Books·Poetry Month

Aisha Sasha John: 'Poetry is theatre for freedom'

To celebrate National Poetry Month, CBC Books asked Canadian poets what the literary form means to them.
Aisha Sasha John is the author of I have to live. (Yuula Benivolski)

April is National Poetry Month. To celebrate, CBC Books asked poets the question: "What is the power of poetry?"

Aisha Sasha John is a dancer and poet. Her sophomore collection, Thou, landed her on shortlists for the Trillium Book Award for Poetry and ReLit Poetry Award. Her latest is I have to live, a collection of poetry shortlisted for the 2018 Griffin Poetry Prize.​

"Poetry is theatre for freedom — our freedoms are a function of intimacy with our limitations. Poetry dramatizes the fact that we have free will to exercise in a very limited context: our finite, definite lives. Also we have all this subperceptual programming that governs most of what we do, including how broadly and accurately we're able to perceive. I've used poetry to try to identify the beliefs I'm operating under so that I can cut the fallacious ones out and better know the world.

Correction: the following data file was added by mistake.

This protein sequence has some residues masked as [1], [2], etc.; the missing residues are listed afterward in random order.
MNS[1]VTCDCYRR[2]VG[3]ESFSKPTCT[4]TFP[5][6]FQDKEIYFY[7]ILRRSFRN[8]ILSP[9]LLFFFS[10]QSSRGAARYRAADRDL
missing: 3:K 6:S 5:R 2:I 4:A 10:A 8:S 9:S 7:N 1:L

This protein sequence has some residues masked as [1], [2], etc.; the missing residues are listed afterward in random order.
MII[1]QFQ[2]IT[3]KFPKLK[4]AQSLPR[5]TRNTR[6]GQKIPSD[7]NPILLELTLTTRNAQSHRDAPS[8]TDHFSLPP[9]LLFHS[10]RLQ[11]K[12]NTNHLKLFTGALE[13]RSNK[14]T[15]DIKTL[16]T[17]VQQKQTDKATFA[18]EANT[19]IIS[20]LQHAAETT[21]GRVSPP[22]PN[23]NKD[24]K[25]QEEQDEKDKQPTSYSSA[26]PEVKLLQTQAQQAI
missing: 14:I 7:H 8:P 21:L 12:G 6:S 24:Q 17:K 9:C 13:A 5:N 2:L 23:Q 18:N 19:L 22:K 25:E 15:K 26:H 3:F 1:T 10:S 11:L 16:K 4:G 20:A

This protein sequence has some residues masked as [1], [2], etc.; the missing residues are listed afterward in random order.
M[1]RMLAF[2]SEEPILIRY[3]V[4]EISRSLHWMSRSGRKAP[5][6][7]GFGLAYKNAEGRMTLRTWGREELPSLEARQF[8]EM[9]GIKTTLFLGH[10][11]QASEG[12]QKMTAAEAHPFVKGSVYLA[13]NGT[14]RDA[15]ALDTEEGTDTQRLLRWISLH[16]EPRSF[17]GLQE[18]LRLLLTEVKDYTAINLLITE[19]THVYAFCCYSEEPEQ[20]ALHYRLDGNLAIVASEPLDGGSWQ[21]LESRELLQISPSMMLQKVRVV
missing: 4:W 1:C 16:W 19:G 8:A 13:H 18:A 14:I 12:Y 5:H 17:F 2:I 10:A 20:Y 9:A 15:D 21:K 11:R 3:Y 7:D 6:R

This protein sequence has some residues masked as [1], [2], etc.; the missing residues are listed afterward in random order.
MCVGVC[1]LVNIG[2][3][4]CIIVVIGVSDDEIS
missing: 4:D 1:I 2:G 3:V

"Making poetry books has allowed me to time-travel, and my books have functioned (incidentally) as tools of self-divination.

"As a reader of poetry, I've gotten to graze the infinity of our collective wisdom and experience. I sort of feel as if I've written everything that I read — I think we all do. A work transmits the energy its creation required. The imagination of other realities and other subjectivities that poetry produces in us is legitimate life experience. Poetry builds empathy — and expansion. We become aware of our vastness — and that's how and why the good stuff sort of hurts: the knowledge of our oneness/infinitude can be difficult to experience when we're being programmed to buy things and then die.

"Poetry reminds me that there is nowhere to go. Good poetry (like good music, of which it is a category) teaches us how to sense and feel better, transporting us to now and here."


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